Oceanic thirst? Food consumption in mediaeval Sweden
2015 (English)In: Scandinavian Economic History Review, ISSN 0358-5522, E-ISSN 1750-2837, Vol. 63, no 2, 135-153 p.Article in journal (Refereed) Published
The article explores data on food consumption in mediaeval Sweden and discussesthe implications with regard to living standards. The key question is whether foodconsumption was more plentiful and/or more varied during the late mediaeval erathan during the early modern epoch. Based on two mediaeval account books,from the castles of Nyköping and Stegeborg, respectively, three conclusionsemerge. (1) Compared to mid-sixteenth century royal farms and other institutions,the mediaeval accounts suggest that food consumption was less plentiful butprobably more varied. (2) Over time, the proportion of beer in the budgets tendedto grow at the expense of meat. Late mediaeval landlords were pressed bydiminishing farmland rents. Swedish as well as English data are consistent with theview that lords were able to shift food expenditure from high-cost to low-costcalories. (3) Conspicuous food consumption did not play a prominent role indefining social hierarchy at Stegeborg castle in the late fifteenth century. By themid-sixteenth century this had changed. Low social rank now gave access only tocheap beer of a quality far below that which had applied half a century before.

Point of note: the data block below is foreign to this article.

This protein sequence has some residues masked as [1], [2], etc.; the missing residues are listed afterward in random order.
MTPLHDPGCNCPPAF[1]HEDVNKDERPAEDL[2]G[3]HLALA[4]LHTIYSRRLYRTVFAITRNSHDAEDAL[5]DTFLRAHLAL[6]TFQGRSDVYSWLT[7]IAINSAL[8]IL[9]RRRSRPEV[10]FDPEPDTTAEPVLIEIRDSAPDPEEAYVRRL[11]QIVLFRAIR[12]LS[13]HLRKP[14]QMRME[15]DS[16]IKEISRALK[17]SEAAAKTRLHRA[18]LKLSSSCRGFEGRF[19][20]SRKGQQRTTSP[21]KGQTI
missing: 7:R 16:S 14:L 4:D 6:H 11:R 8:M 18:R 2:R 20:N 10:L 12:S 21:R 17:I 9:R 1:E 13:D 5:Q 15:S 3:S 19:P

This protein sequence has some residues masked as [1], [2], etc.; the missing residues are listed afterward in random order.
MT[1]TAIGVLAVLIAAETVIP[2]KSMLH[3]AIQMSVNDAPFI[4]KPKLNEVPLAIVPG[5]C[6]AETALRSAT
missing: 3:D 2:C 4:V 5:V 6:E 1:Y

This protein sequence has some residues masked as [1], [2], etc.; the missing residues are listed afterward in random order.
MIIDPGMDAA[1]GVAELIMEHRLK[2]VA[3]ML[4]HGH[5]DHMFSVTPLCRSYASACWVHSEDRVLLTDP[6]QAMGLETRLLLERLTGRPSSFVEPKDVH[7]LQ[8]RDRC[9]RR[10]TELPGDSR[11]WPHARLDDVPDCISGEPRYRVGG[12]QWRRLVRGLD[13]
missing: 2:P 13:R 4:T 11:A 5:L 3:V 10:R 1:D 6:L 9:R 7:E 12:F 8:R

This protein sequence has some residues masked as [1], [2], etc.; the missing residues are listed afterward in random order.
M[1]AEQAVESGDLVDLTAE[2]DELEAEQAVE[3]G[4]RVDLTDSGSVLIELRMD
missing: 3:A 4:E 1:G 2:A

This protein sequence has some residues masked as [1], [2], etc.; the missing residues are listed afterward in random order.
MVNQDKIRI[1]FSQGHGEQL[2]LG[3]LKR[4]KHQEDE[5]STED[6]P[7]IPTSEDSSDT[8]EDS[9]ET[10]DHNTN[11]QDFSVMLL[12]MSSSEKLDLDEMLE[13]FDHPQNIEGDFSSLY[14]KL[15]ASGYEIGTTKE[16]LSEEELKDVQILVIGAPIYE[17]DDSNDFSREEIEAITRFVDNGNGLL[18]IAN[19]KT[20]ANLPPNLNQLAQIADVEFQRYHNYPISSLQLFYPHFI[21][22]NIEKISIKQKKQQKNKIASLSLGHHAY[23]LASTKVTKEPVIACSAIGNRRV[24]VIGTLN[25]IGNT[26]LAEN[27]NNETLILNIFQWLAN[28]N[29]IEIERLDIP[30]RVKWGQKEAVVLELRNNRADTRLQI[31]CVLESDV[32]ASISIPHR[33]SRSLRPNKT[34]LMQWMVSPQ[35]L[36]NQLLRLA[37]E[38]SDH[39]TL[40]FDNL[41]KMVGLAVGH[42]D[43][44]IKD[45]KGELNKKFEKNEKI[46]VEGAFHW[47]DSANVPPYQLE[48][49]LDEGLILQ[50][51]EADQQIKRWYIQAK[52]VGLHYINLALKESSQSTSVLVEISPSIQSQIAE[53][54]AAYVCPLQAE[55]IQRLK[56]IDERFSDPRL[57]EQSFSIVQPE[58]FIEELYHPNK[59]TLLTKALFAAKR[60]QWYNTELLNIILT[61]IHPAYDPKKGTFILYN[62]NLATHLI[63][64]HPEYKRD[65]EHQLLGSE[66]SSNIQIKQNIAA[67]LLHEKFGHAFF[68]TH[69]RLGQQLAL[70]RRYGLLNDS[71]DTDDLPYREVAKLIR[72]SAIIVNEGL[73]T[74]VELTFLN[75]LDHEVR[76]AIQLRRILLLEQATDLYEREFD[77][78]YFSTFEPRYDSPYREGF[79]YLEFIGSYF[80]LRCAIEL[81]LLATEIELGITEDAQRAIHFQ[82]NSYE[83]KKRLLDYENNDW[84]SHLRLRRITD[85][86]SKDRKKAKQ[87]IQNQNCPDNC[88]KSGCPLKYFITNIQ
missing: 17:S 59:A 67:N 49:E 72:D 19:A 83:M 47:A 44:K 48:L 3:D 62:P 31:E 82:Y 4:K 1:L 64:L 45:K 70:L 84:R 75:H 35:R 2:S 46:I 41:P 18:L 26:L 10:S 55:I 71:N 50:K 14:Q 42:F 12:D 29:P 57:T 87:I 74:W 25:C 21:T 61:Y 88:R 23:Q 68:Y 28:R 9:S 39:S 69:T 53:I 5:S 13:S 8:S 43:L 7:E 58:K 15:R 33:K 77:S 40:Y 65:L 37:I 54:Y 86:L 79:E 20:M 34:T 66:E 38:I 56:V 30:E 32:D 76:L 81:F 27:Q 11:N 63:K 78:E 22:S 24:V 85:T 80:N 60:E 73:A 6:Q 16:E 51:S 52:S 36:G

Place, publisher, year, edition, pages
2015. Vol. 63, no 2, 135-153 p.
food, consumption, Sweden, medieval
Research subject Economic History
IdentifiersURN: urn:nbn:se:su:diva-121769DOI: 10.1080/03585522.2014.987315OAI: oai:DiVA.org:su-121769DiVA: diva2:861228
ProjectsVälfärdens förhistoria: levnadsstandard, kris och skattetryck 1300-1600
FunderThe Jan Wallander and Tom Hedelius Foundation, P2012:0176